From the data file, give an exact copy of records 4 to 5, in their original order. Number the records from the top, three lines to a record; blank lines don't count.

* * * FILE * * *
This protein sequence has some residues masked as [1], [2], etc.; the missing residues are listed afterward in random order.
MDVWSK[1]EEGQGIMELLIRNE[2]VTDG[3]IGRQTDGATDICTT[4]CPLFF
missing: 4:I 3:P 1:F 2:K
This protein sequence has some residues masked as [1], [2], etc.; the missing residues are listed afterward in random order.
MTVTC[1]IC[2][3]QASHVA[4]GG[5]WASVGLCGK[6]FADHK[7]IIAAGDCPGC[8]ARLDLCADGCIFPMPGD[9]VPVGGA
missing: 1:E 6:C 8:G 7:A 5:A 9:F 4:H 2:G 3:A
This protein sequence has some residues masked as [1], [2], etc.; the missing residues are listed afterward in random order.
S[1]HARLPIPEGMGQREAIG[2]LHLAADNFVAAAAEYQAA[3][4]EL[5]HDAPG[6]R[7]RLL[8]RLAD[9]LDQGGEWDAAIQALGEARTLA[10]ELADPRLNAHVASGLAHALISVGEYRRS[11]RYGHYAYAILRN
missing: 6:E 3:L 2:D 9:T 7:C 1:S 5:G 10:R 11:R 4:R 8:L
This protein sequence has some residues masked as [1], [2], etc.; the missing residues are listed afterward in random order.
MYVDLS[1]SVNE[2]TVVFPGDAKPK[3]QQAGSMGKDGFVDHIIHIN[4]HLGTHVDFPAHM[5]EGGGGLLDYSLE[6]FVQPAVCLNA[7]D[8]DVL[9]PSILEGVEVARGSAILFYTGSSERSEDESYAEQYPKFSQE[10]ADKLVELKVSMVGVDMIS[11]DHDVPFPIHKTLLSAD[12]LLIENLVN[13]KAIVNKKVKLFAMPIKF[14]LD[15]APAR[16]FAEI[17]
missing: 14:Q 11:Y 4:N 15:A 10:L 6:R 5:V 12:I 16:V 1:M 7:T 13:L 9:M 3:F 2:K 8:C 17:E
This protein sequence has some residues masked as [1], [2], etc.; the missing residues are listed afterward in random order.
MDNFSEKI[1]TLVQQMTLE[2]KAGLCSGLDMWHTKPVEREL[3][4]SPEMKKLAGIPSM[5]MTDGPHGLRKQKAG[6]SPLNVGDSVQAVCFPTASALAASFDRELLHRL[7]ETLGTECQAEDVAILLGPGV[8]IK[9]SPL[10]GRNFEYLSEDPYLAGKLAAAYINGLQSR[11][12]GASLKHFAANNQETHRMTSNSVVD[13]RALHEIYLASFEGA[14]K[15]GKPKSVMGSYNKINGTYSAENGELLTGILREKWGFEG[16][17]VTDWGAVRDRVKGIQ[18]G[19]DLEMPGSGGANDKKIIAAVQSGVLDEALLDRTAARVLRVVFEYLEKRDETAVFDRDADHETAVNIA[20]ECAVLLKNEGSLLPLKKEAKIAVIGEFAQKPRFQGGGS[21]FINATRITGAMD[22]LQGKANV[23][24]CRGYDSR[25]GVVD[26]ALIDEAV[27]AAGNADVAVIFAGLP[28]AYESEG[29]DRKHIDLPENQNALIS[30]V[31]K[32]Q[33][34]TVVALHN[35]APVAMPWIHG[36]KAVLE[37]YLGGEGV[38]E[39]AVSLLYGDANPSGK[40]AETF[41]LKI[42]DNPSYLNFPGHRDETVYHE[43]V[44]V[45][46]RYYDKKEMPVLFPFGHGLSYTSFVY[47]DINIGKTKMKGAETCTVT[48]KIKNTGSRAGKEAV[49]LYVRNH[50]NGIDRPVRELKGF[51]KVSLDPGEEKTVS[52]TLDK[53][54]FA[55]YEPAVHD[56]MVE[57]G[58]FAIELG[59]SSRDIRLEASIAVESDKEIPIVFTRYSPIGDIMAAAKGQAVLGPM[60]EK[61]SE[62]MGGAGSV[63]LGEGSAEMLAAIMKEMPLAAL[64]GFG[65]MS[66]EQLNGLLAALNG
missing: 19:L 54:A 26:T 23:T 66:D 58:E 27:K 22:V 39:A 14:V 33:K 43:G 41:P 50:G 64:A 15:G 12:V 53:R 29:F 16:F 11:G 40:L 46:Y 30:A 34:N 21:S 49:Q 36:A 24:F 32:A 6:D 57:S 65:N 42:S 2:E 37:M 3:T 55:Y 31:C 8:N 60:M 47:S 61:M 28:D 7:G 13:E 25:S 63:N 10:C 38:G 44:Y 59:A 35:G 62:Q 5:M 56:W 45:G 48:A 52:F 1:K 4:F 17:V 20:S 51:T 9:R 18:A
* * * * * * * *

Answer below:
This protein sequence has some residues masked as [1], [2], etc.; the missing residues are listed afterward in random order.
MYVDLS[1]SVNE[2]TVVFPGDAKPK[3]QQAGSMGKDGFVDHIIHIN[4]HLGTHVDFPAHM[5]EGGGGLLDYSLE[6]FVQPAVCLNA[7]D[8]DVL[9]PSILEGVEVARGSAILFYTGSSERSEDESYAEQYPKFSQE[10]ADKLVELKVSMVGVDMIS[11]DHDVPFPIHKTLLSAD[12]LLIENLVN[13]KAIVNKKVKLFAMPIKF[14]LD[15]APAR[16]FAEI[17]
missing: 14:Q 11:Y 4:N 15:A 10:L 6:R 5:V 12:I 16:V 1:M 7:T 13:L 9:M 3:F 2:K 8:C 17:E
This protein sequence has some residues masked as [1], [2], etc.; the missing residues are listed afterward in random order.
MDNFSEKI[1]TLVQQMTLE[2]KAGLCSGLDMWHTKPVEREL[3][4]SPEMKKLAGIPSM[5]MTDGPHGLRKQKAG[6]SPLNVGDSVQAVCFPTASALAASFDRELLHRL[7]ETLGTECQAEDVAILLGPGV[8]IK[9]SPL[10]GRNFEYLSEDPYLAGKLAAAYINGLQSR[11][12]GASLKHFAANNQETHRMTSNSVVD[13]RALHEIYLASFEGA[14]K[15]GKPKSVMGSYNKINGTYSAENGELLTGILREKWGFEG[16][17]VTDWGAVRDRVKGIQ[18]G[19]DLEMPGSGGANDKKIIAAVQSGVLDEALLDRTAARVLRVVFEYLEKRDETAVFDRDADHETAVNIA[20]ECAVLLKNEGSLLPLKKEAKIAVIGEFAQKPRFQGGGS[21]FINATRITGAMD[22]LQGKANV[23][24]CRGYDSR[25]GVVD[26]ALIDEAV[27]AAGNADVAVIFAGLP[28]AYESEG[29]DRKHIDLPENQNALIS[30]V[31]K[32]Q[33][34]TVVALHN[35]APVAMPWIHG[36]KAVLE[37]YLGGEGV[38]E[39]AVSLLYGDANPSGK[40]AETF[41]LKI[42]DNPSYLNFPGHRDETVYHE[43]V[44]V[45][46]RYYDKKEMPVLFPFGHGLSYTSFVY[47]DINIGKTKMKGAETCTVT[48]KIKNTGSRAGKEAV[49]LYVRNH[50]NGIDRPVRELKGF[51]KVSLDPGEEKTVS[52]TLDK[53][54]FA[55]YEPAVHD[56]MVE[57]G[58]FAIELG[59]SSRDIRLEASIAVESDKEIPIVFTRYSPIGDIMAAAKGQAVLGPM[60]EK[61]SE[62]MGGAGSV[63]LGEGSAEMLAAIMKEMPLAAL[64]GFG[65]MS[66]EQLNGLLAALNG
missing: 19:L 54:A 26:T 23:T 66:D 58:E 27:K 22:V 39:A 14:V 33:K 43:G 41:P 50:G 64:A 15:G 12:V 53:R 29:F 16:F 11:G 40:L 46:Y 30:A 34:N 21:S 49:Q 36:A 24:F 32:A 6:D 57:S 65:N 42:S 2:E 37:M 3:T 55:Y 31:C 8:N 60:M 47:S 61:M 28:D 7:G 13:E 25:S 63:N 10:C 38:G 44:Y 59:A 35:G 62:Q 5:M 56:W 45:G 48:A 52:F 1:K 4:F 17:V 20:S 51:T 9:R 18:A